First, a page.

The Report states that the aim of increasing parking controls is to dissuade car ownership, but ownership has been "fluctuating" rather than falling so "There needs to be a focus on a sustained period of decreased car ownership". They state that car ownership is being replaced with Uber, rentals and car-clubs.

They note a 135% increase (ie more than double)in zip car membership over 5 years. So that's people driving unfamiliar vehicles, possibly in a rush because they are paying by the hour, but I don't know if there is any evidence of increased danger.

While car ownership has fluctuated by about 4%, "The greatest decrease (16%)has been observed in the light goods category". That would mean that they are dissuading resident tradespeople (who of course have to pay a high Commercial/Resident Parking Permit, which then only applies in their home CPZ). That gap of course would be filled by tradespeople driving in from the suburbs.

messageRe: Delivering Southwark’s Transport Plan
Posted by d.b May 01, 05:11PM

>I would love to know what is included in road maintenance as that has risen from £1.7m in 2011/2012 to the £5.8m figure - yet there are no more roads than in 2011!!!

Well they had to pay people to paint all those new yellow lines, didn't they?

messageRe: Delivering Southwark’s Transport Plan
Posted by wulfhound May 01, 07:22PM

Lack of enforcement seems to me to be the issue.. so much downright sloppy driving (speeding >10mph above limit, failing to indicate, mobile phone use, failing to stop for red lights or zebra crossings, failure to observe banned turns and No Entry signs etc.) which points to a bad attitude towards safe road use in general. A few traffic police would go a long way, but I'm not holding my breath.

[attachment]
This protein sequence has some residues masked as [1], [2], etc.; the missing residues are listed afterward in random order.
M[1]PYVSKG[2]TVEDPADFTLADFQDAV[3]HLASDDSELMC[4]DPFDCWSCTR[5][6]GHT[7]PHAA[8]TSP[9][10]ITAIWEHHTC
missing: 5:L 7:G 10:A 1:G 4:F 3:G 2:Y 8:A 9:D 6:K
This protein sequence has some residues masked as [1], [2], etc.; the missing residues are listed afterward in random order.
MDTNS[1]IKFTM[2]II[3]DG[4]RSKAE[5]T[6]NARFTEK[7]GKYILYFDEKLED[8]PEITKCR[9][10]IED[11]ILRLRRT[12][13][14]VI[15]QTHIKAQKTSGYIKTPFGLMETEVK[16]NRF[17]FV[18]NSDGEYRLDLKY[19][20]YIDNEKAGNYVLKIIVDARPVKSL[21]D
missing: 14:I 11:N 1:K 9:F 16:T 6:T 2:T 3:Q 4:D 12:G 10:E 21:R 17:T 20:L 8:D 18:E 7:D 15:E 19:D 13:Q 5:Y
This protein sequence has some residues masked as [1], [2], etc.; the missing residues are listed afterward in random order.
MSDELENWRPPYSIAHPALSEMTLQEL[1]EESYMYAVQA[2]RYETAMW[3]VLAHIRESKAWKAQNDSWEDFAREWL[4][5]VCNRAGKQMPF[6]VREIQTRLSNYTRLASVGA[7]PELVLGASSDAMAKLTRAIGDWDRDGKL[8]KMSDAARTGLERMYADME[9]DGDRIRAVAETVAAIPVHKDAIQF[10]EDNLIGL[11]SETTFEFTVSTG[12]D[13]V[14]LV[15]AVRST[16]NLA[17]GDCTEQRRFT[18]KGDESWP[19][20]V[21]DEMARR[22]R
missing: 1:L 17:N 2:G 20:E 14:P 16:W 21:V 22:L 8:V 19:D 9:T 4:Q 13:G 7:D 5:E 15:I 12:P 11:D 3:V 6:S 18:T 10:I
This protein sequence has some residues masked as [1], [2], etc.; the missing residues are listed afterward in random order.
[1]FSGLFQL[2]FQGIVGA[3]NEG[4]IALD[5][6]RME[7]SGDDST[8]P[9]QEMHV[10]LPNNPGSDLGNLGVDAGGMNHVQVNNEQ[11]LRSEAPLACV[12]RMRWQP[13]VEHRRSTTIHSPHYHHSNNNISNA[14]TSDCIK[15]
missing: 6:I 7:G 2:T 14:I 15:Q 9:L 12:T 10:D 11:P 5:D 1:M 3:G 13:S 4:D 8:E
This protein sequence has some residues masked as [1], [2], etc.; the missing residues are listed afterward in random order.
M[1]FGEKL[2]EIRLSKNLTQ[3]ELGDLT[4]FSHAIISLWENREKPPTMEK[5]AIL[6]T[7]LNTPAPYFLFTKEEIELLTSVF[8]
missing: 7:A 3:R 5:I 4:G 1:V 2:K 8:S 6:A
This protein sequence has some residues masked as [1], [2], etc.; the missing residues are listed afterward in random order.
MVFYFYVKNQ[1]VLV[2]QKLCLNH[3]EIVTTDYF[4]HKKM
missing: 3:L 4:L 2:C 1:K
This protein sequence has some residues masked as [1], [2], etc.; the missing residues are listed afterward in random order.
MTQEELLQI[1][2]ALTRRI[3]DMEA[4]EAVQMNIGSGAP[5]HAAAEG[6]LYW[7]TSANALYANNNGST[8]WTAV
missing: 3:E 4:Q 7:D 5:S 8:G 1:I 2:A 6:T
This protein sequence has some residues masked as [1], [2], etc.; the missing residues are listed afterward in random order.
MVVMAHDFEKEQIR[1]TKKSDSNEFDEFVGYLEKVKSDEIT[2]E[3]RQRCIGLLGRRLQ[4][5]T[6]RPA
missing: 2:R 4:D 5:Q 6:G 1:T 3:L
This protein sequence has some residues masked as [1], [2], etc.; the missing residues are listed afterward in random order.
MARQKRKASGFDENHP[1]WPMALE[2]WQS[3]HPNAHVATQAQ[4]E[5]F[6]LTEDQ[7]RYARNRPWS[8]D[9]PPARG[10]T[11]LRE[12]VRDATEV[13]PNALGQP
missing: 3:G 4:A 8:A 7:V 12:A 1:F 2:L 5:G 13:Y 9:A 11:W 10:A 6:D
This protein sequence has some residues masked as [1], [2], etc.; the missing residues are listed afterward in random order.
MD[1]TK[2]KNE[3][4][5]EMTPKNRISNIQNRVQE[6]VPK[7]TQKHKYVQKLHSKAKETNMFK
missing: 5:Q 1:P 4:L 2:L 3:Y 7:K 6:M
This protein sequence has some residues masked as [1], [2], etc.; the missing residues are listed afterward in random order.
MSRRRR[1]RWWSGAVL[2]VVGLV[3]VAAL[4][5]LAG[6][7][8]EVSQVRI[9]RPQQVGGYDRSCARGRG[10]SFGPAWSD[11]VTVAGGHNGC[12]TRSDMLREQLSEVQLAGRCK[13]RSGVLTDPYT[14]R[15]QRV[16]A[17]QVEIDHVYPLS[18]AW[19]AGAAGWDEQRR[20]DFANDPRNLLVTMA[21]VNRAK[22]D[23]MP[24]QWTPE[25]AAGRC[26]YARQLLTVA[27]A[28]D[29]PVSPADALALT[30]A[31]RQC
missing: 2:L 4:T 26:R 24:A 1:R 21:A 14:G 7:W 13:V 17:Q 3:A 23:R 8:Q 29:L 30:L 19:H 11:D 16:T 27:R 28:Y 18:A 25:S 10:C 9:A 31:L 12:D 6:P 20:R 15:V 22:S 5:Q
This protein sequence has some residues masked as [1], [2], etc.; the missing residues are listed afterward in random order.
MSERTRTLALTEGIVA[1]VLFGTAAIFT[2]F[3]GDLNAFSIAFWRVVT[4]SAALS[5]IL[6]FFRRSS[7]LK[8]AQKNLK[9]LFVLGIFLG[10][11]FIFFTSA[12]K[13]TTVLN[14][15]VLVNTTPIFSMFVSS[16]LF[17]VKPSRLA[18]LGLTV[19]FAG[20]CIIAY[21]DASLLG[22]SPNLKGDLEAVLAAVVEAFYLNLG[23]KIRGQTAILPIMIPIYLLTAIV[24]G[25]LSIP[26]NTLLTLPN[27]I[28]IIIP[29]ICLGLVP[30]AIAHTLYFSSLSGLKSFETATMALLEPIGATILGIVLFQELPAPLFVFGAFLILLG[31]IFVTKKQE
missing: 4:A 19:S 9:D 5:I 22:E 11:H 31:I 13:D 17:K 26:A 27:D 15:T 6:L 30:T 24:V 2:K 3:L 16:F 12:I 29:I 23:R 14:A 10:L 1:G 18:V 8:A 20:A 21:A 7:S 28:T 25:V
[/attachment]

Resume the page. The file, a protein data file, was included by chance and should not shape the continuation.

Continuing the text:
messageRe: Delivering Southwark’s Transport Plan
Posted by Lowlander May 01, 08:59PM

You can't blame the 20mph limit as hardly anyone observes it...

messageRe: Delivering Southwark’s Transport Plan
Posted by MarkT May 02, 11:12AM

I mentioned the 20mph limit in my OP, but not to blame it. In the same sentence I mentioned the increased visibility at junctions with double yellow lines. The recent rise in accidents that can be seen in the graphs in the Report needs explanation.

I suggest that the affect of the speed reduction measures - the 20mph limit, humps and cushions - has been more than cancelled by the visual opening-up of junctions. In addition, CPZs now covering most of the borough increase passing places. This allows opportunistic and dangerous bursts of speed by the less cautious drivers.

In promoting CPZs the Council claims "improved traffic flow". I challenge that as a benefit to road safety.

The Conclusion of the Report makes no mention of the recent rise in accidents. I hope that our Councillors will look beyond the complacent flannel and look at the data presented in the graphs.
MarkT

messageRe: Delivering Southwark’s Transport Plan
Posted by Rockets May 02, 12:18PM

Does anyone know why this got lounged?

messageRe: Delivering Southwark’s Transport Plan
Posted by TheArtfulDogger May 02, 01:09PM

Whilst I disagree with it being lounged, it is possibly down to it being a borough wide issue and not an ed specific issue

Admin can you confirm ?

messageRe: Delivering Southwark’s Transport Plan
Posted by MarkT May 02, 02:19PM

Well,
here's a local element - a consultation on Healthy Streets, Dulwich. It includes maps showing location of accidents.
MarkT